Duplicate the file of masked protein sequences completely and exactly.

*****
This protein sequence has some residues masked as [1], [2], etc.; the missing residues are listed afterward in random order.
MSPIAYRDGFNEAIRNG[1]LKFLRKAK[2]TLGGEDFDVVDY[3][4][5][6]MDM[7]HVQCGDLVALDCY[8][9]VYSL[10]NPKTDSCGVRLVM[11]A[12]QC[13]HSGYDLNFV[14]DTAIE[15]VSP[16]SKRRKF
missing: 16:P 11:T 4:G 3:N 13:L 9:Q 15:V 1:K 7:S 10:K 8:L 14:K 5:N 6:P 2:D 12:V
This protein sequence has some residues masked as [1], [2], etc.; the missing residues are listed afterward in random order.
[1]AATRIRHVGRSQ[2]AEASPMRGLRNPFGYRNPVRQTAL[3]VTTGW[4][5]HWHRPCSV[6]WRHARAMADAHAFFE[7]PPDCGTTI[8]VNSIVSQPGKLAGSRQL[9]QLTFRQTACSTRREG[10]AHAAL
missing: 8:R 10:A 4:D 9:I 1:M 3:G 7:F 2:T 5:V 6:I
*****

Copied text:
This protein sequence has some residues masked as [1], [2], etc.; the missing residues are listed afterward in random order.
MSPIAYRDGFNEAIRNG[1]LKFLRKAK[2]TLGGEDFDVVDY[3][4][5][6]MDM[7]HVQCGDLVALDCY[8][9]VYSL[10]NPKTDSCGVRLVM[11]A[12]QC[13]HSGYDLNFV[14]DTAIE[15]VSP[16]SKRRKF
missing: 16:P 11:T 4:G 3:N 13:L 9:Q 15:V 1:K 7:S 10:K 8:L 14:K 5:N 6:P 2:D 12:V
This protein sequence has some residues masked as [1], [2], etc.; the missing residues are listed afterward in random order.
[1]AATRIRHVGRSQ[2]AEASPMRGLRNPFGYRNPVRQTAL[3]VTTGW[4][5]HWHRPCSV[6]WRHARAMADAHAFFE[7]PPDCGTTI[8]VNSIVSQPGKLAGSRQL[9]QLTFRQTACSTRREG[10]AHAAL
missing: 8:R 10:A 4:D 9:I 1:M 3:G 7:F 2:T 5:V 6:I